state-trooper

state-trooper

TRENTON — The on-duty state trooper accused of driving drunk and crashing into another car at a rest stop last month allegedly had a blood alcohol content that was twice the legal limit, documents show.

Sgt. First Class Michael Roadside, 51, emerged from his troop car looking “disheveled” and attempted to pay the driver whose car he struck $1,000 if she agreed not to report the incident, according to the woman’s account in police records obtained by NJ Advance Media Tuesday under an Open Public Records Act request.

Roadside also claimed to troopers that his slurred speech and impaired walking were the result of a recent surgery, the reports show. He was later found to have a blood alcohol content of 0.16 percent, according to the police records.

Roadside remains suspended without pay after the Oct. 26 crash, which resulted in minor damage to the car and no injuries. He was charged with driving while intoxicated, careless driving, and having an open alcohol container in a vehicle.

His attorney, Robert Ebberup, said Tuesday Roadside was “a dedicated trooper for about 29 years of loyal service without any problems.”

Ebberup said his client had not yet entered a plea in court and declined to comment on the allegations.

‘HE WAS SCARING ME’

Roadside had been working a construction detail before he rear-ended a white Audi in his marked cruiser in the Monmouth service area on the Garden State Parkway in Wall Township around 2 p.m. that day, police said.

A state trooper wrote in a report released Tuesday that he “immediately noticed a very strong smell of an alcoholic beverage” when he approached Roadside’s vehicle.

The trooper, Sgt. Matthew J. Durak, also wrote that Roadside was “only partly dressed in uniform,” his speech was slurred, and his shirt “was unbuttoned and appeared to have vomit on it.”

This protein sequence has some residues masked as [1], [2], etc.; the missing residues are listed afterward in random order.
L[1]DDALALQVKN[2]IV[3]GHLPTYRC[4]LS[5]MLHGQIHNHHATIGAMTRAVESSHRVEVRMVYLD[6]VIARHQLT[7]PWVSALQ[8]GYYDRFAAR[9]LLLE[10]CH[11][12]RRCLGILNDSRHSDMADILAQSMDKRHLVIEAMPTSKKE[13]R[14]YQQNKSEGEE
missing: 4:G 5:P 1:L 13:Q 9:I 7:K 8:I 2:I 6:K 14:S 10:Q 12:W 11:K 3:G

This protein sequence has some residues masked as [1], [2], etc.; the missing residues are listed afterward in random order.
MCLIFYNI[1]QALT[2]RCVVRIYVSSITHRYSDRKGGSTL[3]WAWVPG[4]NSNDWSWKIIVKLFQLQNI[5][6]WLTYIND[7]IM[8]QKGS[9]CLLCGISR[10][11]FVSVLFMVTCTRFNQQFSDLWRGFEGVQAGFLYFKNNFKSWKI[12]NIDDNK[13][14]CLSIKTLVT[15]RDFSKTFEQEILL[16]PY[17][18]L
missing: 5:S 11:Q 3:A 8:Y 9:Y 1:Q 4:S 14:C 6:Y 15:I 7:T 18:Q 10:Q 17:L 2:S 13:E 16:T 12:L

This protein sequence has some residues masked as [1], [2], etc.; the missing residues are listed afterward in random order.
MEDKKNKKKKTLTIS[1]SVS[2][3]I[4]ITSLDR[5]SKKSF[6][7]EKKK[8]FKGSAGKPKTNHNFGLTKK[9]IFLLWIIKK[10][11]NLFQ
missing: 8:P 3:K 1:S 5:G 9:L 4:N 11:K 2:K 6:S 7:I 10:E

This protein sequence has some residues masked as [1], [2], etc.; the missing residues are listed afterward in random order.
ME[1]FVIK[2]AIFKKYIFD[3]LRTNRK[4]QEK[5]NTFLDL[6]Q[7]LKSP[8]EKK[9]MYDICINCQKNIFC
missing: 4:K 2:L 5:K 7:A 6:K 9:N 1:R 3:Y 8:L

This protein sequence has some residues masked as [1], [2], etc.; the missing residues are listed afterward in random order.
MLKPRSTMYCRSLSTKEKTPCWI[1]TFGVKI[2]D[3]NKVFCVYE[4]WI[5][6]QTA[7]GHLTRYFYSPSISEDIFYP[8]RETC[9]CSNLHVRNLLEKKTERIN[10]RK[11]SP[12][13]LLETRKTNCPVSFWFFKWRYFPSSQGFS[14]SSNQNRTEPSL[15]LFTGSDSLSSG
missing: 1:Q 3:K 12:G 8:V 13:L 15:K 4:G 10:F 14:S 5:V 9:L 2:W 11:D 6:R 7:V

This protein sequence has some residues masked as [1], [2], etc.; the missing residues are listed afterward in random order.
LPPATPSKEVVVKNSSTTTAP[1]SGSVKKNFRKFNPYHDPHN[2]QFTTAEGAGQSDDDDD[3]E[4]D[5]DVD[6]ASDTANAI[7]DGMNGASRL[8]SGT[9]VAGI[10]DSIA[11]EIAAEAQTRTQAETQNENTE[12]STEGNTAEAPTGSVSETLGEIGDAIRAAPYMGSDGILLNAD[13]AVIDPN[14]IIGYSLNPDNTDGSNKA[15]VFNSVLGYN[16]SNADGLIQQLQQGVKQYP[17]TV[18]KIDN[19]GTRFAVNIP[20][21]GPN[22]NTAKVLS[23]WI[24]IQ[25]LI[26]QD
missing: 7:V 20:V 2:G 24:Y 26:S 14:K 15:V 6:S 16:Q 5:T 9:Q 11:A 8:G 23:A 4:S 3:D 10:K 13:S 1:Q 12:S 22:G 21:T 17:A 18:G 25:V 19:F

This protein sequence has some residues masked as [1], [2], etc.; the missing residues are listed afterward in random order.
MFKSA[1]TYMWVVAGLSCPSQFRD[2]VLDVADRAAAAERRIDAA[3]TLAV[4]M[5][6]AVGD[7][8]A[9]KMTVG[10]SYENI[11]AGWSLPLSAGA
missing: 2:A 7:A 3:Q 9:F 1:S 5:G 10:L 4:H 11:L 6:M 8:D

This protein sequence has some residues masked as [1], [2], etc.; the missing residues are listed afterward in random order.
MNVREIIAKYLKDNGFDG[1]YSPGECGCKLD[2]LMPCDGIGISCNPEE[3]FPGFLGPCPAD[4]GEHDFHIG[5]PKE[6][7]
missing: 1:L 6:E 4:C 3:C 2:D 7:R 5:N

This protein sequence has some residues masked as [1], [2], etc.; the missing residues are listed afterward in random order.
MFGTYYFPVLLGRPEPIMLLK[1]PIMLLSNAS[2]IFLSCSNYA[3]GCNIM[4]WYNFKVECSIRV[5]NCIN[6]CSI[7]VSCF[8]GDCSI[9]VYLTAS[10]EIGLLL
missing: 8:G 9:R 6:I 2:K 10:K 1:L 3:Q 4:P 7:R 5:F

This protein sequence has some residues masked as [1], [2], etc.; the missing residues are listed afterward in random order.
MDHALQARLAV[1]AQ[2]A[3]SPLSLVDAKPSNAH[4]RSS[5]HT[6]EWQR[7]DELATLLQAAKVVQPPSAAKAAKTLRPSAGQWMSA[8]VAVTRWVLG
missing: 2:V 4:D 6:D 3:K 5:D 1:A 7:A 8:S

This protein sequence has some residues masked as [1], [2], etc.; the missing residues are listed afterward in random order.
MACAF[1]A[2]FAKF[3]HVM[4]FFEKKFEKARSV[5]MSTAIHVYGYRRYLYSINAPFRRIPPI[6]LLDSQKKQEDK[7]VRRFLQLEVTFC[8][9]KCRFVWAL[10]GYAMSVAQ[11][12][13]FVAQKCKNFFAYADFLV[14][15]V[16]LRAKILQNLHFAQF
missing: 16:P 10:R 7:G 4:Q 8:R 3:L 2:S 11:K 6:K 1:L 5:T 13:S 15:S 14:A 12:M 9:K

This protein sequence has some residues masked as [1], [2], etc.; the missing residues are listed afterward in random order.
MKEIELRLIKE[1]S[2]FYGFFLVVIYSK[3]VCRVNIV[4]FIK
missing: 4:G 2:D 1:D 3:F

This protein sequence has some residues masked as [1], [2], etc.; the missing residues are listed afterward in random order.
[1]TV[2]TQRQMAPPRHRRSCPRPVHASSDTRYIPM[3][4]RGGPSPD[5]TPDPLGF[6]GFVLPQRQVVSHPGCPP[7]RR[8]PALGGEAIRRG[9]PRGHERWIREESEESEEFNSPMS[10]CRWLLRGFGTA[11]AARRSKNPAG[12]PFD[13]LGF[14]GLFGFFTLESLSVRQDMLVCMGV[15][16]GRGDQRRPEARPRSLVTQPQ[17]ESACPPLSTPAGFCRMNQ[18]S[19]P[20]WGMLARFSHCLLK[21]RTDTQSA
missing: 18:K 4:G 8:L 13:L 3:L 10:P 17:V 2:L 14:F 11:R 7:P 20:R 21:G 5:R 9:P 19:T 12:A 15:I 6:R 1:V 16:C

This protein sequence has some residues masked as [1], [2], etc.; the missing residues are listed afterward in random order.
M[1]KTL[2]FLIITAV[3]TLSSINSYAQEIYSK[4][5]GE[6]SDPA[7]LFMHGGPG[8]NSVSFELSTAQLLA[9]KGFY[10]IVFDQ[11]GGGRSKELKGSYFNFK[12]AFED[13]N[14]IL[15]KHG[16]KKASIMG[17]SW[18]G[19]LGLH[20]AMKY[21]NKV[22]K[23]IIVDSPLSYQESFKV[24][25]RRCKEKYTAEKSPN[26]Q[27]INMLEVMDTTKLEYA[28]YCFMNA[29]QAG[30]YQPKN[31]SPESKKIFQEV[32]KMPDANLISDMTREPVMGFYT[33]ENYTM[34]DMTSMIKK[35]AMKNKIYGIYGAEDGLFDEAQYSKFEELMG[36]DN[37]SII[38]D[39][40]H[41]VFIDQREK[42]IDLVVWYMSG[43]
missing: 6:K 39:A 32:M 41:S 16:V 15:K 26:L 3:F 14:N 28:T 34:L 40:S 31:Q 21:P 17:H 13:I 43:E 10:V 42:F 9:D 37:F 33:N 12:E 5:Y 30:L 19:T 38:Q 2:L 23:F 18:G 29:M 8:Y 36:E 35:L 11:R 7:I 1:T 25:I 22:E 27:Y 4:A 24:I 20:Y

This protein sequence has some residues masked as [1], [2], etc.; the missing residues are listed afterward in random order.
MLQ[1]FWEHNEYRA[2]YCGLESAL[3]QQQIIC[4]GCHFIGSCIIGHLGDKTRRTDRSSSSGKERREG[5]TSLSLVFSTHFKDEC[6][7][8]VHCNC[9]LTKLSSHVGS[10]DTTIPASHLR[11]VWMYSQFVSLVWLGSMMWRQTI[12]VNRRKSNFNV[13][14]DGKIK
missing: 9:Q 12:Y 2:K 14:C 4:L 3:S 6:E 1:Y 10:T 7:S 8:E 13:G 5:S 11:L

Roadside told the trooper that the woman driving the Audi “stopped short and I hit her.”

But the driver, Kimberly Wilson, of Lincroft, said in a written statement that she had been stopped at a stop sign when Roadside rear-ended her. A diagram of the accident scene released Tuesday backed up her account.

Wilson claimed that when she asked Roadside whether she should call 911, he “said he would take care of it,” offering to “give you a check right now for $1,000.”

The woman declined the offer.

“I asked him if he was a police officer because he was a mess,” she wrote. “His shirt was inside-out, his hair was disheveled, his belly and back were exposed.”

Wilson wrote that she asked Roadside where his uniform and weapon were, at which point he opened his shirt, and a Bud Light cap and a loaded magazine fell to the ground.

“I yelled at him to get in his car right away because he was scaring me,” Wilson wrote. She later called 911.

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